Labour market participation, political ideology and distributive preferences

Simona Demel, Abigail Barr, Luis Miller and Paloma Ubeda
CEDEX, Discussion Paper No. 2016-18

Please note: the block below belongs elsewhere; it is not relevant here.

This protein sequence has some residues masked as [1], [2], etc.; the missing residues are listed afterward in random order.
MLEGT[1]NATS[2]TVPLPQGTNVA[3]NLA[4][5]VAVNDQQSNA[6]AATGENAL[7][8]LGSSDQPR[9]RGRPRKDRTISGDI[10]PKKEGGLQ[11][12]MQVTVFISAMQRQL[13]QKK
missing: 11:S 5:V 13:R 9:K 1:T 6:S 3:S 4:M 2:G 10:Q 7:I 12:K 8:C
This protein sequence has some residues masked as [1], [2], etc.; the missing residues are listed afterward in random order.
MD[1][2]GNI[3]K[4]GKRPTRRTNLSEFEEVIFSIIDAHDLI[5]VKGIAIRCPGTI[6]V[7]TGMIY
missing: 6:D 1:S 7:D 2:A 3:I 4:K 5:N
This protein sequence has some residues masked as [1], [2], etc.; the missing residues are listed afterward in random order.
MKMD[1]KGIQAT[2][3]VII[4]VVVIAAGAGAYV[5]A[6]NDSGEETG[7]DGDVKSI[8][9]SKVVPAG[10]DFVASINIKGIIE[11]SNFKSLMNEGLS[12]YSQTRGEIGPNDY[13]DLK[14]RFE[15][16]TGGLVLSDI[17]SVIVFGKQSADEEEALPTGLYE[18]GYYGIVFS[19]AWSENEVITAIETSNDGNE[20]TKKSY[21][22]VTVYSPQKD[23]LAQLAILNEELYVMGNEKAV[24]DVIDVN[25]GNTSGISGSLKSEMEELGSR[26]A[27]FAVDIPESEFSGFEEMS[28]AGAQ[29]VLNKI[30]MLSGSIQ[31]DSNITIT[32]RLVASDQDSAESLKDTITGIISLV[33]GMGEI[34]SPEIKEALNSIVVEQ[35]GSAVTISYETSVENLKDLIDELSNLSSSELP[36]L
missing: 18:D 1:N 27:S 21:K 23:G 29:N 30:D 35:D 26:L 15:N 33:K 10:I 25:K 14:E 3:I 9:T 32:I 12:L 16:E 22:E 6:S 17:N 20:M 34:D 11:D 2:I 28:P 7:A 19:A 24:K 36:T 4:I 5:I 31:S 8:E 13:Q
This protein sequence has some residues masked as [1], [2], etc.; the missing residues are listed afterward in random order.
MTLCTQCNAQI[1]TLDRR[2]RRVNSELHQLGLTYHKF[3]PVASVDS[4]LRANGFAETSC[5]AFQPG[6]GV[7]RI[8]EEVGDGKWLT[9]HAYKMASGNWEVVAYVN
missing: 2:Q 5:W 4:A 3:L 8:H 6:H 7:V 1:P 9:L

Using a political-frame-free, lab-in-the-field experiment, we investigate the effects of employment status and political ideology on preferences for redistribution. The experiment consists of a real-effort task, followed by a four-player dictator game. In one treatment, initial endowments depend on participants’ performance in the real-effort task, i.e., they are earned, in the other, they are randomly determined. We find that being employed or unemployed affects revealed redistributive preferences, while the political ideology of the employed and unemployed does not. In contrast, the revealed redistributive preferences of students are strongly related to their political ideologies. The employed and right-leaning students redistribute earnings less than windfalls, the unemployed and left-leaning students make no such distinction. We conclude that, when people are not exposed to the sometimes harsh realities of the labor market, their redistributive preferences depend on their political ideology but, when they are exposed, the effect of those realities overrules their ideology.


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